A few weeks ago, I had the pleasure of going on my very first Hike4Life adventure, at the Middlesex Fells Reservation in Stoneham, MA. The long and short of my experience on the hike is that I had a fantastic time, traversed some beautiful scenery, and met some wonderful people. That said, my experience on the hike is secondary to the vision and accomplishments of the man responsible for the Hike4Life movement, Jerel Ferguson. I got to know Jerel during the hike and found him to be a very bright, driven, and passionate individual.
He has a sincere appreciation for nature’s beauties, and an even greater desire to share such with others. All are welcomed to join Hike4Life’s periodic missions, but Jerel’s made a concerted effort to introduce the joys of hiking to Greater Boston’s inner-city and urban communities, who historically have not engaged in these activities. As much as I enjoyed the hike itself, it was this central sentiment that I found most fascinating, important, and admirable.
Jerel was kind enough to send me some background information on both himself as well as Hike4Life to assist with this post. His write-up was genuine, thorough, and much more poignant than I myself could attempt to recreate by paraphrasing and/or condensing. As such, I felt it best to present his write-up as it was presented to me, so as to most accurately capture who Jerel Ferguson is, and the drivers behind his ambitions. What follows are Jerel Ferguson’s own words:
My name is Jerel Ferguson from Boston Massachusetts and I am Executive Director of Hike4Life. I am a passionate outdoorsman that loves nature and Hiking. I enjoy various outdoor sports, I’m a conservationist (a tree-hugger) naturalist, environmentalist and a Father to 3 wonderful sons. Growing up in the city among fortresses of brick and stone, I really didn’t have much exposure to nature. The only wildlife I had known growing up were the neighborhood squirrels, pigeons, stray cats and dogs and occasionally rats. Now, while all of this may sound demeaning, it has made me appreciate the wildlife that I discover now as an adult even more.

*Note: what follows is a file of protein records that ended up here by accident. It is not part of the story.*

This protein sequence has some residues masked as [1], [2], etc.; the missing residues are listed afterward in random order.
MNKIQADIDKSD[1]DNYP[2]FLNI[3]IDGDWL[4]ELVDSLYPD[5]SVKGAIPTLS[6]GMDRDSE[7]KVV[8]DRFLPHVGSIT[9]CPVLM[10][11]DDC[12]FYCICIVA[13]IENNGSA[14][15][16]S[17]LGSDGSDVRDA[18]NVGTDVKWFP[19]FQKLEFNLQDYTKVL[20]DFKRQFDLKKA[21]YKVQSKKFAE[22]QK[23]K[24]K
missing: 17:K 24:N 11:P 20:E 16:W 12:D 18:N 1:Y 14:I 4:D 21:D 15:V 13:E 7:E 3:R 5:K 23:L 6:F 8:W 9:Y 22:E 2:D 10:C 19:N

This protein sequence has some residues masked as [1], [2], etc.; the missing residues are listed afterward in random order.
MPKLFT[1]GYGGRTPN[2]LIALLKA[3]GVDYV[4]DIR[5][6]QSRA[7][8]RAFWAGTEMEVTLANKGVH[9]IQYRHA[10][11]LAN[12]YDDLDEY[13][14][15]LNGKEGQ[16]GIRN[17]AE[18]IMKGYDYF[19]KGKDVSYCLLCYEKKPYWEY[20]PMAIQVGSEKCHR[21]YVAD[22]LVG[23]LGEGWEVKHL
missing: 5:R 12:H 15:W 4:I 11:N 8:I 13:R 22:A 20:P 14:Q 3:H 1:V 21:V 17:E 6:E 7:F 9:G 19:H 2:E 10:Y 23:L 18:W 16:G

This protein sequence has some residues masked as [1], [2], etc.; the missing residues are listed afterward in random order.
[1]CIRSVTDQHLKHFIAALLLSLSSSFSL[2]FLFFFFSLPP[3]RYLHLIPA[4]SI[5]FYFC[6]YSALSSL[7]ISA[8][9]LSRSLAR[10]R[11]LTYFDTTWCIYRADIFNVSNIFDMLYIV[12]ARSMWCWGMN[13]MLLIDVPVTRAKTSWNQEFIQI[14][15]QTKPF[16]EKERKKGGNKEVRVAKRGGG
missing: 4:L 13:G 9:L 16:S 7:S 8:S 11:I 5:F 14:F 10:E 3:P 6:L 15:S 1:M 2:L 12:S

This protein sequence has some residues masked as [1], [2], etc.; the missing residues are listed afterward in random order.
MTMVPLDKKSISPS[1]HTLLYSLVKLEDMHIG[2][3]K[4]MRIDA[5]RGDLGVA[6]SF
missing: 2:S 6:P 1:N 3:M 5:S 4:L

Hike4Life began in May 2010 when I along with a friend co-founded the idea for this great organization. We basically said, “Let’s get a bunch of our people together and go on hiking trips.” This wasn’t an easy thing to do in our early stages. We decided to use technology to our advantages: Facebook, Twitter and a startup website, all in the same day, to get our intentions out into the world fast, free and no time wasted.
Getting Black people to try something ‘new’ was challenging and still is. I’ve been hiking for almost 20 years and at the time of our inception had been actively engaging other people of color (POC) hikers for about 3-4 years, so to me it was normal. But, to other people of color it was taboo.
“Black people don’t hike!”
This was preached, screamed, hollered, texted, emailed, written and [conveyed] on the phone. I was beside myself when I first heard it, and then I had to think. Why don’t Black people hike? It never dawned on me until it was put in my head that it was to a degree, true.
There could be historical-reasoning. Black men and women were forced to escape from slavery through the woods and wilds of Slave Era America. Whether it was encountering wild animals or slave catchers dogs, we could never find solace or peace in the woods. Saying that there may be an ingrained fear in our DNA of the wilderness isn’t really an overstatement, it could be that an inter-generational phobia could have been passed from generation to generation due to the experiences of our ancestors.
On my many trips to the outdoors, I was the only one. I would never see people that looked like me out on the trails. In light of that realization I accepted the challenge and vowed to break that urban myth and get people that looked like me, “Out of theHoods & Into the Woods!”